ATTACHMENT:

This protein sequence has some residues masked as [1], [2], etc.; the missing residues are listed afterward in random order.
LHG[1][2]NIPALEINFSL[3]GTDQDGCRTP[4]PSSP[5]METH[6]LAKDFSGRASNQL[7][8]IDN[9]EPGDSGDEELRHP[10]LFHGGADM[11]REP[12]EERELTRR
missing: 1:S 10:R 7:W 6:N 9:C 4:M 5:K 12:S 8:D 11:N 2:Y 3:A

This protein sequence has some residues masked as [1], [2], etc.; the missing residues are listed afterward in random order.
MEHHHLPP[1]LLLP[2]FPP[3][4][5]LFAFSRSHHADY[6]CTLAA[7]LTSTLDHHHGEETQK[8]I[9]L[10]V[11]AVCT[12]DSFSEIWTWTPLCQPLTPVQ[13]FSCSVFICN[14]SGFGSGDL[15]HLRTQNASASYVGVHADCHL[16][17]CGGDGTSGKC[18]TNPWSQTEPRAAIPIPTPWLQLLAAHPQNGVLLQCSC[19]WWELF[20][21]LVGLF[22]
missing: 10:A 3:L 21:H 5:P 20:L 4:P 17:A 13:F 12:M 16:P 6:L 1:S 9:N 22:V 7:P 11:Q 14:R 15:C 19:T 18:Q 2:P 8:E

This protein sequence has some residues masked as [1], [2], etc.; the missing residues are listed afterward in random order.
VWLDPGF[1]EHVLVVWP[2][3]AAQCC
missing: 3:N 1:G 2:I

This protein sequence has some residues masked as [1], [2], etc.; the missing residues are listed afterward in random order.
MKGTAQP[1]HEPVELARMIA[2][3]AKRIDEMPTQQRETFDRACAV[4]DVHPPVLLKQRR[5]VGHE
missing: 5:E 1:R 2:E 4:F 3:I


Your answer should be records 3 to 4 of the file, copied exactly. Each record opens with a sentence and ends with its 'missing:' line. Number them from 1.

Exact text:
This protein sequence has some residues masked as [1], [2], etc.; the missing residues are listed afterward in random order.
VWLDPGF[1]EHVLVVWP[2][3]AAQCC
missing: 3:N 1:G 2:I

This protein sequence has some residues masked as [1], [2], etc.; the missing residues are listed afterward in random order.
MKGTAQP[1]HEPVELARMIA[2][3]AKRIDEMPTQQRETFDRACAV[4]DVHPPVLLKQRR[5]VGHE
missing: 5:E 1:R 2:E 4:F 3:I